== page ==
Canada Explodes late in final tune up
A near capacity crowd packed the Halifax Metro Centre this evening to witness their home team’s last tune up against Team Finland before the IIHF World Junior Championships begin on Boxing Day. In the end they would be sent home happy, as the home team came back from a two-goal deficit to walk to a 6-3 victory.
Finish Head Coach Erkka Westerlund felt happy with his team’s performance early, but blamed a short bench of only 15 skaters for their eventual drop off. "We got a good start to the game, as I feel the Canadians came out a little nervous. In the second period, a string of stupid penalties allowed Canada to get back in the game. By the time the third period came we had no energy left. We played two games in two days with only fifteen skaters and I feel as though our performance on the ice illustrates the results of that."
Captain Scottie Upshall says that a well rounded team effort was the key to Canada’s victory. "Well roundedness is going to be a slogan for our team in this tournament. We don’t have a first line or a fourth line as such; instead we just roll through all four lines, much like we did this evening."
David LeNeveu got the call to represent Canada between the pipes on this night, and he looked good in limited action. Although he allowed three goals on only 18 shots, all three were tough goals, two coming on breakaways and one on a screened shot from the blueline. All-in-all, LeNeveu was quite pleased with the performance of the team in front of him. "I thought this was a character builder for our team, we went down early but exploded later to come back for the victory. I wouldn’t call my performance spectacular, but I felt as though I played well enough for the team to win, and that is the goaltender’s job each and every night."
"Finland is a very good team," praised Canadian Coach Marc Habscheid. "They play a great team game that put us on our heels early in the game. We were fortunate to battle back, and I think that the fact that they were short four skaters resulted in them running out of gas earlier then us, who were able to field a full roster. I thought we were tentative early, and I felt we were playing too cute, which is not the way we want to play against a good team like Finland. It took us a while to realize that, however, once we did we were able to turn things around."
The game started with a slow pace set by both teams, however, Canada was able to capitalize on their first shot of the game, just three minutes in. Jordin Tootoo took a Jay McClement pass on a 2-on-1 and buried the puck into the yawning cage behind Finish netminder Tuomas Nissinen. Within five minutes, Finland had erased the memory of that early Canadian lead with a pair of goals from Jussi Timonen and Valterri Filppula to take a 2-1 lead into the dressing room after twenty minutes.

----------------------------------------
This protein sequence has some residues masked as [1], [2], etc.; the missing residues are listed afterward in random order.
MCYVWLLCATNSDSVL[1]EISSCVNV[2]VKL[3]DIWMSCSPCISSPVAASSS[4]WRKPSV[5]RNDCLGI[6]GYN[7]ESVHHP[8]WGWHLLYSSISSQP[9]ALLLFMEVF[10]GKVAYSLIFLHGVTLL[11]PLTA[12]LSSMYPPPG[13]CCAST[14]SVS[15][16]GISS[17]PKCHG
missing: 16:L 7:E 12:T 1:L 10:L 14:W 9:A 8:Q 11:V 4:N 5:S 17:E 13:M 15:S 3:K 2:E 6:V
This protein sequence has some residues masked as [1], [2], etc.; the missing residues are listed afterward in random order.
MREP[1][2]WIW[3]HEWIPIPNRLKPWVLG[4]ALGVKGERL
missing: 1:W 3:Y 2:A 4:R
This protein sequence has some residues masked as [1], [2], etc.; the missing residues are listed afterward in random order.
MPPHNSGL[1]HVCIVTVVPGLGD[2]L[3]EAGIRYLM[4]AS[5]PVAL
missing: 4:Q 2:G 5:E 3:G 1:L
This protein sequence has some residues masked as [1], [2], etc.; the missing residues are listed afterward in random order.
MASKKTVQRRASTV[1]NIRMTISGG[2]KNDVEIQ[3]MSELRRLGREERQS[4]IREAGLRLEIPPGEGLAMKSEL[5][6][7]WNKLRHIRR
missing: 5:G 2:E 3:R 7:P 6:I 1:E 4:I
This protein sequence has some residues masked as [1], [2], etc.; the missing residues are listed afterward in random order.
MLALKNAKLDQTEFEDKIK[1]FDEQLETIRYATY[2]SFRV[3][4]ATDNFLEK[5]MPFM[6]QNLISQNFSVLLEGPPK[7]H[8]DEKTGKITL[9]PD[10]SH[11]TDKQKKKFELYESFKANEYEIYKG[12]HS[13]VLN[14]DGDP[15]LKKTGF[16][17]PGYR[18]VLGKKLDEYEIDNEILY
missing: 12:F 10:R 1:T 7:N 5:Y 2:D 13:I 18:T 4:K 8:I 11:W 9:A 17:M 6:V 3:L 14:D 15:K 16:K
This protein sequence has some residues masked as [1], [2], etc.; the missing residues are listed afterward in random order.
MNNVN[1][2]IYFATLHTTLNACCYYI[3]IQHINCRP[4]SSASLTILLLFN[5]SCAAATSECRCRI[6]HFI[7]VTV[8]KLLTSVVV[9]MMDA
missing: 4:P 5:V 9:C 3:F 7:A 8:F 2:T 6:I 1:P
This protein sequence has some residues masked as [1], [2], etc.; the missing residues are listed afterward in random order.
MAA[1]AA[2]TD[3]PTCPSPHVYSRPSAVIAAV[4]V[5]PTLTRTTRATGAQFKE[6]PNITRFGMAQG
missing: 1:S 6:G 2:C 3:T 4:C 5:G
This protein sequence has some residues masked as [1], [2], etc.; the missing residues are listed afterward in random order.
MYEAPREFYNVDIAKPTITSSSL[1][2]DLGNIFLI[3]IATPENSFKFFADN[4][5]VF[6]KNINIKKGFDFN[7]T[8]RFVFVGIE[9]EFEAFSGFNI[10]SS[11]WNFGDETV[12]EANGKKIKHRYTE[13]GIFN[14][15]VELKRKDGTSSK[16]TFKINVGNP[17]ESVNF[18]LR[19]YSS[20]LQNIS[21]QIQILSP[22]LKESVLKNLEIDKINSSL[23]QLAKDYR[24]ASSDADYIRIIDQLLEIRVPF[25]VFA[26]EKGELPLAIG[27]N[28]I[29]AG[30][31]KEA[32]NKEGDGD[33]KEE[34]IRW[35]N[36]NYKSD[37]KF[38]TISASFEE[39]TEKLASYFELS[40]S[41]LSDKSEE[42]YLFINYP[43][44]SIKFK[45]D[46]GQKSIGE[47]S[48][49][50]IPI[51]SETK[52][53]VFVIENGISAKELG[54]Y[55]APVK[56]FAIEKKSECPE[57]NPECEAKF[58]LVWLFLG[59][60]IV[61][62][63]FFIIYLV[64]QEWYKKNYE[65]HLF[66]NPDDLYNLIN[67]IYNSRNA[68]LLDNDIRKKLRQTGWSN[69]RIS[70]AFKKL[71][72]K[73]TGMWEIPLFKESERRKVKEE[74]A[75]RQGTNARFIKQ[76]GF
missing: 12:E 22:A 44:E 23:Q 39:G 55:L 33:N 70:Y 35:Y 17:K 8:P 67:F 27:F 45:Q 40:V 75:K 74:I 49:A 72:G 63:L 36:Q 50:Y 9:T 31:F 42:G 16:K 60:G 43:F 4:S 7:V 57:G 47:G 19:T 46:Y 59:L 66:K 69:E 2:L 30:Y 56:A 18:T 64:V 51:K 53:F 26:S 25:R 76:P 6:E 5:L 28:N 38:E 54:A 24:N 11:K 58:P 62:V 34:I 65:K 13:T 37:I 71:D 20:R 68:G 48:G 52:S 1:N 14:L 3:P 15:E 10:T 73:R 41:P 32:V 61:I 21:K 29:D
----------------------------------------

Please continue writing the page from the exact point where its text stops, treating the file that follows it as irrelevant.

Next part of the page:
The game picked up the pace in the second period, with both teams opening up and finding space to skate. With the added speed, came a host of penalties, as defencemen were forced to try and cope with the new sense of speed on the ice. The teams combined for a whopping ten penalties, allowing both squads to test their special teams. Finland extended their lead to two-goals in the first minute of that second frame, as a turnover deep in the Canadian defensive zone left Filppula all alone in front of LeNeveu, where he would make no mistake, notching his second goal of the game. Team Canada’s powerplay unit took over soon after, however, as Greg Campbell and Brooks Laich each tallied markers with the man advantage to draw the game level again at 3-3.
The third period saw Canada outwork the fatigued Fins in almost every aspect, scoring three times in the frame to make the victory look deceivingly impressive on the scoreboard. Adding goals for Canada were Scottie Upshall, Boyd Gordon and Pierre-Alexandre Parenteau, making the final score 6-3, Team Canada over Team Finland.
For more information:
André Brin Director, Communications | Directeur, communications